Creature Profiles: The Jiang-Shi

The Asian countries are probably best known, where monsters are concerned, for their depictions of vengeful female ghosts. It should come as no surprise that these ancient lands would also be home to a host of strange demons, spirits, and monsters unlike anything with which most Westerners are familiar.

One of the most intriguing of these Asian monsters comes from China. Called the jiang-shi, it is a bizarre hybrid of vampire and zombie known primarily for its habit of hopping after its victims. While this is an unintentionally humorous aspect of the creature, the jiang-shi is far more sinister than its stunted mobility would imply.

Jiang-shi translates to “stiff corpse.” Its most famous feature is its movement by hopping, arms outstretched, because its body has already succumbed to rigor mortis. The jiang-shi, though frequently referred to as a “vampire,” developed independently of Western vampires—it likely arose as an extension of the Chinese “hungry ghost.”

It is in fact more akin to the modern zombie than to the vampire. Like the zombie, it does not retain knowledge of its former life, nor any sort of willpower; it is driven purely by the instinct to feed. Typically the jiang-shi drains its victims’ life energy, or qi, but Western influence has given some jiang-shi the ability to drain blood.

The jiang-shi also bears little physical resemblance to the Western vampire. While it may look like a normal human if created soon after death, post-decomposition jiang-shi take on a horrifying appearance. They are pale, with moss or mold growing on their skin, and their hair is long and white. They also possess sharp black fingernails, serrated teeth, and may radiate a phosphorescent green light. Because they cannot see, jiang-shi often detect their victims by breath; thus one can avoid them by holding one’s breath. Due to anti-Qing sentiment during the early days of jiang-shi films, these monsters often wear the robes of Qing Dynasty officials.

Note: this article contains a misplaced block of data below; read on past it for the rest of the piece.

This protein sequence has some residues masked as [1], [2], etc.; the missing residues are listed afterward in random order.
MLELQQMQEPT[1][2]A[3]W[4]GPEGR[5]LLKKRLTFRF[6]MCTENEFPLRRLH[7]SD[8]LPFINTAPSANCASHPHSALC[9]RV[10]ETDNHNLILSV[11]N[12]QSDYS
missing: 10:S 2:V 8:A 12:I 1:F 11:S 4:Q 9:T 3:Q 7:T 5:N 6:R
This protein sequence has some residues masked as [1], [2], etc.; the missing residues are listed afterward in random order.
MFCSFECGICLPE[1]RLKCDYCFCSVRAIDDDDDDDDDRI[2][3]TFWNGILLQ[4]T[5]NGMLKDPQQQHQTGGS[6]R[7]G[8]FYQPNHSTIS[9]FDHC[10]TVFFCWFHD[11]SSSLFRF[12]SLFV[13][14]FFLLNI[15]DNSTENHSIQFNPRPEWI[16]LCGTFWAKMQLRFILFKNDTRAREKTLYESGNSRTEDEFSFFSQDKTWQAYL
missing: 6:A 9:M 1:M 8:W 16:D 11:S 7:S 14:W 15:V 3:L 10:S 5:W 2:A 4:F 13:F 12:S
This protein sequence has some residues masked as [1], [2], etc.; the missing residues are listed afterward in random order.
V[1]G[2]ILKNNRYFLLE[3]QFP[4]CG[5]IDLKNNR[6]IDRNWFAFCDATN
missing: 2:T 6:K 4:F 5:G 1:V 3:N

Like Western vampires, the jiang-shi was created if a person had died violently or suddenly, or as a result of improper burial. Legend has it that the first jiang-shi were created by priests who taught them to hop home for burial in their ancestral burial grounds. The priests transported them only at night and would ring bells to warn people of their presence, since it was bad luck to see a jiang-shi. As a creature originally resurrected through the use of magic, this links the jiang-shi to the legends of Haitian zombies who, like their Chinese counterparts, had no will of their own and were under the control of sorcerers.

While a hopping vampire/zombie may seem somewhat ridiculous to those unfamiliar with the legend, the jiang-shi is more vicious than most modern portrayals of either vampires or zombies. Aside from a tendency to rape women, it was not uncommon for a jiang-shi to rip off its victims’ head or limbs, and this became their most frequently reported attribute. Lacking the hypnotic powers common to Western vampires, the jiang-shi typically surprised its victims instead. In time the creature would grow stronger, leave its coffin behind, and learn to fly. At this point it produced a covering of white hair and might also obtain the power to turn into a wolf. Once the jiang-shi reached this stage, it could be killed only by a bullet or by thunder, though fire—representative of purification in so many cultures—was the ideal solution. Some believed that one could also kill a jiang-shi by sucking out its dying breath.

In vampire lore there is no shortage of strange methods by which to ward off a vampire, and the jiang-shi is no different. It can be controlled, for example, by a parchment inscribed with runes upon its head. Other methods peculiar to the monster are the blood of a black dog, peach tree wood, a hen’s egg, sticky rice, and the urine of a virgin boy. The jiang-shi is also reportedly frightened of its reflection.

Aside from appearances in various Chinese films and TV shows, the contemporary jiang-shi can be found in several novels, and in popular video games like Super Mario Land and Kingdom Hearts II.

Images are copyrighted per their respective artists

Creature Profiles: The Jiang-Shi

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